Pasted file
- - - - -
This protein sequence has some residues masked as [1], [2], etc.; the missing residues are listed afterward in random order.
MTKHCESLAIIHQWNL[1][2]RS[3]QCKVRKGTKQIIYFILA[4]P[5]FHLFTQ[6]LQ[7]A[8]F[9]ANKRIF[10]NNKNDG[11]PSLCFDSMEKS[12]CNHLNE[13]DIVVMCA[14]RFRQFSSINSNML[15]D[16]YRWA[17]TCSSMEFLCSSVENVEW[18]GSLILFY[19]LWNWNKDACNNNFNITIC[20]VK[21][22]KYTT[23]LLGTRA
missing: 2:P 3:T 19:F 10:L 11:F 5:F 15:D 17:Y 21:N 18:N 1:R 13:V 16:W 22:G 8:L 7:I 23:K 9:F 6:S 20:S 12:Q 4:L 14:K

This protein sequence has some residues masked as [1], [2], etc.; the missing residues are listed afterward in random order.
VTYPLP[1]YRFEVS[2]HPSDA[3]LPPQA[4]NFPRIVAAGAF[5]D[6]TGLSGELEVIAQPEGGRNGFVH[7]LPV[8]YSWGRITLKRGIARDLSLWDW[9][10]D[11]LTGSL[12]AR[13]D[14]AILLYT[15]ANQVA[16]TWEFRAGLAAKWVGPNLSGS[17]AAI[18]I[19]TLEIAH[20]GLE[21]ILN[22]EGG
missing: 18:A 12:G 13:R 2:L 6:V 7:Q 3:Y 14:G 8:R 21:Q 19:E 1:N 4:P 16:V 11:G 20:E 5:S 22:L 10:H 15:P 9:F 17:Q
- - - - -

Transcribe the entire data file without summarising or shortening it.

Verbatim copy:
This protein sequence has some residues masked as [1], [2], etc.; the missing residues are listed afterward in random order.
MTKHCESLAIIHQWNL[1][2]RS[3]QCKVRKGTKQIIYFILA[4]P[5]FHLFTQ[6]LQ[7]A[8]F[9]ANKRIF[10]NNKNDG[11]PSLCFDSMEKS[12]CNHLNE[13]DIVVMCA[14]RFRQFSSINSNML[15]D[16]YRWA[17]TCSSMEFLCSSVENVEW[18]GSLILFY[19]LWNWNKDACNNNFNITIC[20]VK[21][22]KYTT[23]LLGTRA
missing: 2:P 3:T 19:F 10:L 11:F 5:F 15:D 17:Y 21:N 18:N 1:R 13:V 16:W 22:G 8:L 7:I 23:K 9:F 6:S 20:S 12:Q 4:L 14:K

This protein sequence has some residues masked as [1], [2], etc.; the missing residues are listed afterward in random order.
VTYPLP[1]YRFEVS[2]HPSDA[3]LPPQA[4]NFPRIVAAGAF[5]D[6]TGLSGELEVIAQPEGGRNGFVH[7]LPV[8]YSWGRITLKRGIARDLSLWDW[9][10]D[11]LTGSL[12]AR[13]D[14]AILLYT[15]ANQVA[16]TWEFRAGLAAKWVGPNLSGS[17]AAI[18]I[19]TLEIAH[20]GLE[21]ILN[22]EGG
missing: 18:A 12:G 13:R 2:L 6:V 7:Q 3:Y 14:G 8:R 21:Q 19:E 1:N 4:P 16:V 11:G 20:E 5:S 22:L 10:H 15:P 9:F 17:Q